This report will evaluate the concepts of organisational structure and organisational culture along with the environmental impacts which affect them. The report will then relate the concepts to The Buttermere Country House Hotel.

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0900421                                                                                                                             09/03/2011

  1. Introduction

This report will evaluate the concepts of organisational structure and organisational culture along with the environmental impacts which affect them. The report will then relate the concepts to The Buttermere Country House Hotel. ‘Globalisation has led to acceleration and vast change not only in technology and work processes, but also in organisational culture and structure’ (Sinangil, 2004). Globalisation has also led to multicultural workforce with many staff with different culture and background along with varying social, racial, and ability characteristics (Reference for Business, 2011). The prior references are few of the reasons of varied organisational structure and culture concepts in organisations worldwide. Understanding the elements that relate and hence influence the organisational structure and cultures worldwide, it is important to understand the influence of globalisation. Some of the factors that impact on globalisation are increasing free trade, technological advancements, rise of developing economies, transport is cheaper and quicker plus the removal of capital exchange controls globally (Tutor2u, 2010, Globalisation).

1.1 Overview of the Buttermere Country House Hotel

Buttermere Country House Hotel is an independent luxury hotel catering for all kinds of customers located in the English Lake District. The hotel is owned by the Lockett family. Mark and Linda are General Managers and Malcolm the son is in charge of spa and treatment centre. The hotel offers accommodation and catering/hospitality along with indoor and outdoor facilities/services (University of Bolton, 2011).

1.2 Organisational Structures

Organisational structures can be varied depending on organisations objectives/goals and impacts of organisational culture. The structure of an organisation will establish the method in how it will perform and operate to maximise success. A good structure clearly allocates and clarifies responsibilities of employees and departments. This analysis has been supported in the work of Adler (1997).The management within an organisation is very important as it creates a structure within which people work together to achieve success and directed towards company aims and objectives (Mullins, 2002). Mintzberg (1979) cited in Drucker (1999) emphasises the important acquaintances between an organisations age, size, strategy, technology, environment and culture and its structure. Mintzberg suggests four basic structures within an organisation (See Figure 1 Appendix).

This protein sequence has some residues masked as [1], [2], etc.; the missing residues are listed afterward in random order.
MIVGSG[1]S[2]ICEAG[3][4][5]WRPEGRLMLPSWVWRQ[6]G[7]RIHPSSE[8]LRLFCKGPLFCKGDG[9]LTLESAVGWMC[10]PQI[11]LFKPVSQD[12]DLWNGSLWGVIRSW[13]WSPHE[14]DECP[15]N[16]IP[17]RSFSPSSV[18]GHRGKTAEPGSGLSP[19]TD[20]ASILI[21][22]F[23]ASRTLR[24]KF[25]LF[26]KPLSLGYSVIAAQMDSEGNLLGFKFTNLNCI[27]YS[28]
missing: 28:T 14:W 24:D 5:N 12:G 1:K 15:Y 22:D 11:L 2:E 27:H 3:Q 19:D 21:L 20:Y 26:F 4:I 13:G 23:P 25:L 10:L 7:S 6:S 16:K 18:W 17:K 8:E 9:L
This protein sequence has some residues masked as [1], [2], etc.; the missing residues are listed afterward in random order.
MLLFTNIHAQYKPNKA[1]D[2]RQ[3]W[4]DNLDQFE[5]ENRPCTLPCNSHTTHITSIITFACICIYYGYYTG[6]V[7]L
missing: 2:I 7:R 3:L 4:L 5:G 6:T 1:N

The structure within individual firms varies; some are flat structure, these are simpler with fewer sections of hierarchy and adapted mostly by smaller firms (See Fig 2 Appendix). The flat structures have fewer levels of management and broad span of control; this means fewer numbers of employees that each manager/supervisor is responsible for (LearnManagement2, 2010, Structures). The flat structure is much more adaptable with greater involvement of employees so better communication and creativity, this creates greater team spirit. They perform better in active business environments since they react quickly to these trading shifts (Grant and Kramer, 2006). Flat structure is a decentralised approach along with being an organic system (See Fig 3 Appendix) because of the strong leadership, communication and little bureaucracy however the structure limits the growth of a company and many employees have to multitask. To increase the growth the firms later on adapt a tall structure (Mullins, 2002). Organic and mechanistic are diverse systems. According to George and Jones (2005) organic structure is used to portray an organisational structure that is intended to promote flexibility so that employees have power to make decisions and has a team environment whereas the mechanistic system  is designed for employees to follow rules and directions plus follow assigned duties only. The systems were examined by Burns and Stalker in 1961, where they analysed twenty industrial UK firms to understand which system was utilised and how it was fit for change or specific circumstances (Boddy, 2002).

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 The opposite of a flat structure is the taller structure (See Fig 4 Appendix).  The structure is seen as a centralised approach or a mechanistic system (See Fig 3 Appendix). The taller structure is a more formal structure with many levels of hierarchy. The multiple levels of management control decision making processes and employees within the organisation. The decision making is slower even though it has a clear management control however employees have freedom restricted with limited empowerment, and this can also affect communication. In general tall structures tend to be less responsive to the environment however they still ...

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